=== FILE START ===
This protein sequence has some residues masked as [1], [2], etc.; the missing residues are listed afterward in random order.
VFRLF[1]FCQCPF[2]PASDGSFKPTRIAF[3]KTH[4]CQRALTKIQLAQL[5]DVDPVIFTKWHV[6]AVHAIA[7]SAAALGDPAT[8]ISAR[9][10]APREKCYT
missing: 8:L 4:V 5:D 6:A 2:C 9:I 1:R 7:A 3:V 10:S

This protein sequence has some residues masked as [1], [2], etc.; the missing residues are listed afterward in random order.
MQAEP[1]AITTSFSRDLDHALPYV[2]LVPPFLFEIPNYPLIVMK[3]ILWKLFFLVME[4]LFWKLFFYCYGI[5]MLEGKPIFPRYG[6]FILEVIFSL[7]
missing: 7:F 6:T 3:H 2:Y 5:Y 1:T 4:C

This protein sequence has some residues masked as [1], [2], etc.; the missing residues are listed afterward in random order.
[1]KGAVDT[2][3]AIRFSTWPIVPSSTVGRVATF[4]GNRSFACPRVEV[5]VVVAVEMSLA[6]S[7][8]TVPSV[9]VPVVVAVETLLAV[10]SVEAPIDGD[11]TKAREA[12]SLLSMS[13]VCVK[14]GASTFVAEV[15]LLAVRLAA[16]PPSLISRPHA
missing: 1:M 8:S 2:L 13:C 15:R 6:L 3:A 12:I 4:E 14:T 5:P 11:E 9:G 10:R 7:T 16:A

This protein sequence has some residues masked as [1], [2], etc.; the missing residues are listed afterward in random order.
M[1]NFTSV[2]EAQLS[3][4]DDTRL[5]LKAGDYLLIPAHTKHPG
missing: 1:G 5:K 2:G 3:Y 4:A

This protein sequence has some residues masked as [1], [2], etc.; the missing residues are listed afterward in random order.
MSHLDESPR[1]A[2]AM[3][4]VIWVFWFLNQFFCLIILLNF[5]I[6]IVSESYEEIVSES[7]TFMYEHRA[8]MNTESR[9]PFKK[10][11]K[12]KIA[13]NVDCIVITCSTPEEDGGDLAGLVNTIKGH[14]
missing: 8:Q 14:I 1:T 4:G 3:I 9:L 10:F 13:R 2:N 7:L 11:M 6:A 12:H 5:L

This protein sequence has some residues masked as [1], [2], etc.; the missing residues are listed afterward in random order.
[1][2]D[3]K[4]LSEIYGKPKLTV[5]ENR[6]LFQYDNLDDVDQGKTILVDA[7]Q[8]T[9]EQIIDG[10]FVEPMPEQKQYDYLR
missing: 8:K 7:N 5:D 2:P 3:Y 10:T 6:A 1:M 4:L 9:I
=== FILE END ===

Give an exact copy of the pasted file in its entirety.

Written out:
This protein sequence has some residues masked as [1], [2], etc.; the missing residues are listed afterward in random order.
VFRLF[1]FCQCPF[2]PASDGSFKPTRIAF[3]KTH[4]CQRALTKIQLAQL[5]DVDPVIFTKWHV[6]AVHAIA[7]SAAALGDPAT[8]ISAR[9][10]APREKCYT
missing: 8:L 4:V 5:D 6:A 2:C 9:I 1:R 7:A 3:V 10:S

This protein sequence has some residues masked as [1], [2], etc.; the missing residues are listed afterward in random order.
MQAEP[1]AITTSFSRDLDHALPYV[2]LVPPFLFEIPNYPLIVMK[3]ILWKLFFLVME[4]LFWKLFFYCYGI[5]MLEGKPIFPRYG[6]FILEVIFSL[7]
missing: 7:F 6:T 3:H 2:Y 5:Y 1:T 4:C

This protein sequence has some residues masked as [1], [2], etc.; the missing residues are listed afterward in random order.
[1]KGAVDT[2][3]AIRFSTWPIVPSSTVGRVATF[4]GNRSFACPRVEV[5]VVVAVEMSLA[6]S[7][8]TVPSV[9]VPVVVAVETLLAV[10]SVEAPIDGD[11]TKAREA[12]SLLSMS[13]VCVK[14]GASTFVAEV[15]LLAVRLAA[16]PPSLISRPHA
missing: 1:M 8:S 2:L 13:C 15:R 6:L 3:A 12:I 4:E 14:T 5:P 11:E 9:G 10:R 7:T 16:A

This protein sequence has some residues masked as [1], [2], etc.; the missing residues are listed afterward in random order.
M[1]NFTSV[2]EAQLS[3][4]DDTRL[5]LKAGDYLLIPAHTKHPG
missing: 1:G 5:K 2:G 3:Y 4:A

This protein sequence has some residues masked as [1], [2], etc.; the missing residues are listed afterward in random order.
MSHLDESPR[1]A[2]AM[3][4]VIWVFWFLNQFFCLIILLNF[5]I[6]IVSESYEEIVSES[7]TFMYEHRA[8]MNTESR[9]PFKK[10][11]K[12]KIA[13]NVDCIVITCSTPEEDGGDLAGLVNTIKGH[14]
missing: 8:Q 14:I 1:T 4:G 3:I 9:L 10:F 13:R 2:N 7:L 11:M 6:A 12:H 5:L

This protein sequence has some residues masked as [1], [2], etc.; the missing residues are listed afterward in random order.
[1][2]D[3]K[4]LSEIYGKPKLTV[5]ENR[6]LFQYDNLDDVDQGKTILVDA[7]Q[8]T[9]EQIIDG[10]FVEPMPEQKQYDYLR
missing: 8:K 7:N 5:D 2:P 3:Y 10:T 6:A 1:M 4:L 9:I